Many hikers have a love/hate relationship with walking uphill or downhill. It takes extra exertion, so you know it is probably doing good things for your body. But that exertion gets you huffing, puffing, and sweating. The benefits make it worth the sweat, especially when you take the time to walk uphill with good technique.
When you add incline to your hikes, you get a more efficient workout, along with several other bonuses for your body.
- Warm up. Going uphill will work your muscles more intensely. They are going to be lifting you as well as propelling you forward. Warm up with a walk on the level for five minutes before you tackle a steep hill.
- Maintain a natural pace and avoid making large strides.
- Long strides are fine on flat terrain, but when going up or down, shorten your stride. Bending your knees deeply, as you do when taking big steps up or down, works the large muscles and your joints harder than bending your knees more shallowly.
- Avoid climbing at high speed. Don’t rest too frequently or for too long. When you feel tired, reduce your speed instead of stopping.
- Tread only on secure stable ground, where there is enough foot room.
- Use the strength of your legs to climb. Avoid pulling yourself up by grasping small trees or branches, as they may break leading to a fall.
- Keep your upper body straight.
- When going up very steep slopes, don’t go straight ahead. Move sideways and work your up in a series of zigzags. Lean forward, lock/straighten your back leg, momentarily shifting the weight on to the joints rather than the muscles.
- Hiking poles will benefit an uphill ascent. When going uphill or on flat terrain, adjust your poles’ length so that your elbows are bent at 90 degrees when holding the poles upright with their tips touching the ground. With each stride forward, plant the pole in the opposite hand beside or behind your trailing foot, with the pole at an angle, so that you’re pushing off slightly each time you plant a pole. Planting the pole in front of you-as many people do-doesn’t help propel you forward. Over the course of several miles, you’ll notice the difference.
Walking downhill may seem to be a breeze. After you crest a hill, it will feel great to catch your breath and have an easier time while descending. While it takes less energy to go downhill, you will still be getting exercise and health benefits. However, you will be adding stress to your joints and some people experience knee pain. You can take steps to make your downhill walking pleasant and have less risk of pain or injury.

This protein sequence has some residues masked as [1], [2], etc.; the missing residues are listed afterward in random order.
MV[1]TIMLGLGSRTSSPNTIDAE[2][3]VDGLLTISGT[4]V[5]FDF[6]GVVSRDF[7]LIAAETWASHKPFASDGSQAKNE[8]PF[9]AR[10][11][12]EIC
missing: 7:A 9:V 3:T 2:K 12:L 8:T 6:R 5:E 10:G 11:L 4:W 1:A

- Avoid running downhill – inevitably gravity will always win
- Long strides are fine on flat terrain, but when going up or down, shorten your stride. Bending your knees deeply, as you do when taking big steps up or down, works the large muscles and your joints harder than bending your knees more shallowly
- Tread only on secure stable ground, with enough foot room
- Avoid treading on wet slippery ground, especially wet clay or grasses. But if there is no other way, proceed with caution – and keep your body low
- Use the strength of your legs to descend. Avoid sliding down by grasping small trees or branches. This indicates you are half out of control. Branches can break and, even if they don’t, you will damage the vegetation
- Keep your upper body straight
- When moving down very steep slopes, move sideways and work down in a series of zigzags
- Hiking poles will benefit an downhill descent. On sustained downhill stretches, lengthen the poles by five to 10 centimeters, depending on the trail’s steepness, and plant each pole out in front of you (right-hand pole when stepping left foot forward and vice versa) so that the poles take some of your body weight when stepping down. For big steps off ledges and rocks, plant both poles first and lean on them as you step down.